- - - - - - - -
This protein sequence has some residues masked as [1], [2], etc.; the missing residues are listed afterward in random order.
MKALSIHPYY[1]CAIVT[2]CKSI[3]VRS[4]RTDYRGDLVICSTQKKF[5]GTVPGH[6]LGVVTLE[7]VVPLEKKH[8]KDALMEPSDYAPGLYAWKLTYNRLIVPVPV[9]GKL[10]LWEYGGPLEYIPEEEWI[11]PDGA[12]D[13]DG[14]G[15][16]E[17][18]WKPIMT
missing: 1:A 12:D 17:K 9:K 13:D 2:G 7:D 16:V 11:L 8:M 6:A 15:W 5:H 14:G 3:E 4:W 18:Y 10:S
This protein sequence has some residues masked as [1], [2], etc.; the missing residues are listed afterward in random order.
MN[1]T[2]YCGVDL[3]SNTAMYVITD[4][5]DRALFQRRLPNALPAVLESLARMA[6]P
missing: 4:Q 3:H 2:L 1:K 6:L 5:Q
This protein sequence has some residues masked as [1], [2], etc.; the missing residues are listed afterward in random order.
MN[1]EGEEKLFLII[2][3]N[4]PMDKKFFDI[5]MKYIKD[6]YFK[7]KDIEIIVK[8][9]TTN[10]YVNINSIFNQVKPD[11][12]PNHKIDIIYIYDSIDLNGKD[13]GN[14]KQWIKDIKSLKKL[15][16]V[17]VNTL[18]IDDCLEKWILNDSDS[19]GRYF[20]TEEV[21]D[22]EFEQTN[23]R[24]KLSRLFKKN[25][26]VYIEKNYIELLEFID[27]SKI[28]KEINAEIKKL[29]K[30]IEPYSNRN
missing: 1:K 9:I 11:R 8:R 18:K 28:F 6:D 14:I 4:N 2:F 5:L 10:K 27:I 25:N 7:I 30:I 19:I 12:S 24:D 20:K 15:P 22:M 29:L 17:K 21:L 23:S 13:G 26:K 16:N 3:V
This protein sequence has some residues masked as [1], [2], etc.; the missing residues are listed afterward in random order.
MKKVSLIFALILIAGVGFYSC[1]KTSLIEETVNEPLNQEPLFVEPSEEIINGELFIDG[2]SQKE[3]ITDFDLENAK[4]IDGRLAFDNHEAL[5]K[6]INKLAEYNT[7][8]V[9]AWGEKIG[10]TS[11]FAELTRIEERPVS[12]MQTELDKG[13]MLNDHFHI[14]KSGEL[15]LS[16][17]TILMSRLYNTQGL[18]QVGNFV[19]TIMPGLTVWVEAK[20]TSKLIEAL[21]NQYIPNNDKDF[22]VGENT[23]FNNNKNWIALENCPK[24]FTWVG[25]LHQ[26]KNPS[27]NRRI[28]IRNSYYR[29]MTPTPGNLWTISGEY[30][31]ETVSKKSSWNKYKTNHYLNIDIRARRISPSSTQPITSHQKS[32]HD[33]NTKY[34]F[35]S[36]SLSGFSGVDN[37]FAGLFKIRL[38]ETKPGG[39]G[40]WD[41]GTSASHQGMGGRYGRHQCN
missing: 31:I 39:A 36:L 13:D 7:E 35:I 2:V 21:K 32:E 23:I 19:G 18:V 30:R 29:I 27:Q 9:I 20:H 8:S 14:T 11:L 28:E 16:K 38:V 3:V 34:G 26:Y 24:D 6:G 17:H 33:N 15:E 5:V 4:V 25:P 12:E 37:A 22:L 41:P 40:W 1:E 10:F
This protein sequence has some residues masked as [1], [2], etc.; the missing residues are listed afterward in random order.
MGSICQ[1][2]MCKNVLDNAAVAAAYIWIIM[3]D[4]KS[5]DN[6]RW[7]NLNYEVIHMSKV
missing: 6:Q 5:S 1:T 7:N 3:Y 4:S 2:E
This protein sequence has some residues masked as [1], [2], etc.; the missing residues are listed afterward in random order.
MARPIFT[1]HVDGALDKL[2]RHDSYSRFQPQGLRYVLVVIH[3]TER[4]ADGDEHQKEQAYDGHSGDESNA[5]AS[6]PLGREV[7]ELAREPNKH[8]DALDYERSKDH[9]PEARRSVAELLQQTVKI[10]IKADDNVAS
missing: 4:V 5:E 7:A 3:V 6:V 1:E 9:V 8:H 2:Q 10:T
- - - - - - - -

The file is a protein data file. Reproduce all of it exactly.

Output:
This protein sequence has some residues masked as [1], [2], etc.; the missing residues are listed afterward in random order.
MKALSIHPYY[1]CAIVT[2]CKSI[3]VRS[4]RTDYRGDLVICSTQKKF[5]GTVPGH[6]LGVVTLE[7]VVPLEKKH[8]KDALMEPSDYAPGLYAWKLTYNRLIVPVPV[9]GKL[10]LWEYGGPLEYIPEEEWI[11]PDGA[12]D[13]DG[14]G[15][16]E[17][18]WKPIMT
missing: 1:A 12:D 17:K 9:K 13:D 2:G 7:D 16:V 11:L 8:M 6:A 15:W 5:H 14:G 3:E 4:W 18:Y 10:S
This protein sequence has some residues masked as [1], [2], etc.; the missing residues are listed afterward in random order.
MN[1]T[2]YCGVDL[3]SNTAMYVITD[4][5]DRALFQRRLPNALPAVLESLARMA[6]P
missing: 4:Q 3:H 2:L 1:K 6:L 5:Q
This protein sequence has some residues masked as [1], [2], etc.; the missing residues are listed afterward in random order.
MN[1]EGEEKLFLII[2][3]N[4]PMDKKFFDI[5]MKYIKD[6]YFK[7]KDIEIIVK[8][9]TTN[10]YVNINSIFNQVKPD[11][12]PNHKIDIIYIYDSIDLNGKD[13]GN[14]KQWIKDIKSLKKL[15][16]V[17]VNTL[18]IDDCLEKWILNDSDS[19]GRYF[20]TEEV[21]D[22]EFEQTN[23]R[24]KLSRLFKKN[25][26]VYIEKNYIELLEFID[27]SKI[28]KEINAEIKKL[29]K[30]IEPYSNRN
missing: 1:K 9:I 11:R 8:R 18:K 28:F 6:D 14:I 4:N 2:F 5:L 10:K 27:I 25:N 7:I 30:I 19:I 12:S 24:D 20:K 15:P 22:M 29:L 17:K 21:L 23:S 13:G 26:K 16:N 3:V
This protein sequence has some residues masked as [1], [2], etc.; the missing residues are listed afterward in random order.
MKKVSLIFALILIAGVGFYSC[1]KTSLIEETVNEPLNQEPLFVEPSEEIINGELFIDG[2]SQKE[3]ITDFDLENAK[4]IDGRLAFDNHEAL[5]K[6]INKLAEYNT[7][8]V[9]AWGEKIG[10]TS[11]FAELTRIEERPVS[12]MQTELDKG[13]MLNDHFHI[14]KSGEL[15]LS[16][17]TILMSRLYNTQGL[18]QVGNFV[19]TIMPGLTVWVEAK[20]TSKLIEAL[21]NQYIPNNDKDF[22]VGENT[23]FNNNKNWIALENCPK[24]FTWVG[25]LHQ[26]KNPS[27]NRRI[28]IRNSYYR[29]MTPTPGNLWTISGEY[30][31]ETVSKKSSWNKYKTNHYLNIDIRARRISPSSTQPITSHQKS[32]HD[33]NTKY[34]F[35]S[36]SLSGFSGVDN[37]FAGLFKIRL[38]ETKPGG[39]G[40]WD[41]GTSASHQGMGGRYGRHQCN
missing: 31:I 39:A 36:L 13:D 7:E 35:I 2:V 21:K 32:E 23:I 19:G 18:V 30:R 29:I 27:Q 9:I 20:H 8:S 14:T 11:L 28:E 16:K 38:V 3:V 34:G 26:Y 24:D 6:G 17:H 33:N 15:E 5:V 4:V 25:P 12:E 37:A 22:L 41:P 40:W 1:E 10:F
This protein sequence has some residues masked as [1], [2], etc.; the missing residues are listed afterward in random order.
MGSICQ[1][2]MCKNVLDNAAVAAAYIWIIM[3]D[4]KS[5]DN[6]RW[7]NLNYEVIHMSKV
missing: 6:Q 5:S 1:T 7:N 3:Y 4:S 2:E
This protein sequence has some residues masked as [1], [2], etc.; the missing residues are listed afterward in random order.
MARPIFT[1]HVDGALDKL[2]RHDSYSRFQPQGLRYVLVVIH[3]TER[4]ADGDEHQKEQAYDGHSGDESNA[5]AS[6]PLGREV[7]ELAREPNKH[8]DALDYERSKDH[9]PEARRSVAELLQQTVKI[10]IKADDNVAS
missing: 4:V 5:E 7:A 3:V 6:V 1:E 9:V 8:H 2:Q 10:T